The present study was carried out to assess the feasibility and utility of application of categorization of effusion cytology samples into the various diagnostic categories recommended by the IAC.

 Materials and Methods

All cases of serous cavity effusion fluids received in the Department of Cytology from January- December 2019 were retrieved. The study was carried out in accordance with the standards laid down in the Helsinki Declaration. Relevant details were noted from the sample requisition forms. Medical records were searched for the clinical, radiological, and histopathological follow-up. Cases with no hospital record of malignancy in one year were presumed to have a benign course. An attempt was made to categorize cases as per the recent IAC Guidelines for interpretation and reporting of serous effusion samples.[10]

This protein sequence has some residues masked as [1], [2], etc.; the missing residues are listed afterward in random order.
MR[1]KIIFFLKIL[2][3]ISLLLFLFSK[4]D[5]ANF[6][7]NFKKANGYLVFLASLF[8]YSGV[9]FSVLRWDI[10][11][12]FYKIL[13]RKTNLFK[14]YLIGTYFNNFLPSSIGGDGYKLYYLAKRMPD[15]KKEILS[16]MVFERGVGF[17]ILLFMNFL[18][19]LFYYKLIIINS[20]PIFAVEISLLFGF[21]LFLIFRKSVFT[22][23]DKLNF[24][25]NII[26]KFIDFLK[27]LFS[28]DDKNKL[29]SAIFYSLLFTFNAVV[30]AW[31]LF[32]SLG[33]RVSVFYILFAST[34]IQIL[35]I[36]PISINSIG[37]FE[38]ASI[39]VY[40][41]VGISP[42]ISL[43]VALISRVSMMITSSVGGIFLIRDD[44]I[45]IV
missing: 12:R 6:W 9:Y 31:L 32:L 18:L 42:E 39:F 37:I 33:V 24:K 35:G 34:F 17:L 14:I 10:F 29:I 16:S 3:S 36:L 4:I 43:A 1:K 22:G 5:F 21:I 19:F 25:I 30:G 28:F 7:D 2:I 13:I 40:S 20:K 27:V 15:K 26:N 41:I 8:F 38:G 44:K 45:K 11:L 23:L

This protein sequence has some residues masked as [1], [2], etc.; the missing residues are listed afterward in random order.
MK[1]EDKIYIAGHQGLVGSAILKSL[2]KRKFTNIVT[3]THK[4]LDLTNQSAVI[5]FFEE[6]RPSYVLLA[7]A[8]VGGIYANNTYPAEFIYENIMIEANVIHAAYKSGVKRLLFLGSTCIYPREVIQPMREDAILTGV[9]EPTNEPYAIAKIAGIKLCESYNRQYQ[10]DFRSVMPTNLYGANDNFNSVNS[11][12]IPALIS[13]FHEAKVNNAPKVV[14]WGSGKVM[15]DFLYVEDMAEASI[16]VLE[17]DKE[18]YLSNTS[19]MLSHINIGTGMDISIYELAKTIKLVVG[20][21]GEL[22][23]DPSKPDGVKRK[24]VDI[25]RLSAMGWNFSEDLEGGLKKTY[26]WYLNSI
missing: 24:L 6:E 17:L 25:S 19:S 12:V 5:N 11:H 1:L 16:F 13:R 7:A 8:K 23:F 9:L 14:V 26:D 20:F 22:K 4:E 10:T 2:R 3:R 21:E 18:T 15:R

As per local practice, most effusion samples were received already anticoagulated using 1% ammonium oxalate or heparin. The sample was processed by centrifugation and sediment smears prepared, one of which was stained by May-Grünwald Giemsa (MGG) and second smear was kept unstained for subsequent special staining such as Ziehl-Neelsen and periodic acid Schiff staining if required. The remaining sediment was fixed in Cytorich red for liquid based cytology (LBC) (Surepath®, Becton-Dickinson, USA) processing and one smear was made and stained by the Papanicolaou method. Thus, in each case, 2 smears, 1 air-dried MGG stained, and 1 Papanicolaou stained LBC smear was examined. After processing, the left-over sample was stored in the refrigerator at 2–8°C until the case was reported by the cytopathologist. Following the initial reporting, cell blocks (CB) were prepared the next day by centrifugation of more fluid (minimum 30 mL with maximum 100 mL) wherever available and obtaining cell sediment. In cases, with lesser amounts of initial sample, the residual material, if any, after preparation of LBC smear was converted into a CB. CB were made by the plasma-thromboplastin clot method and immunocytochemistry (ICC) for tumor typing was done wherever required.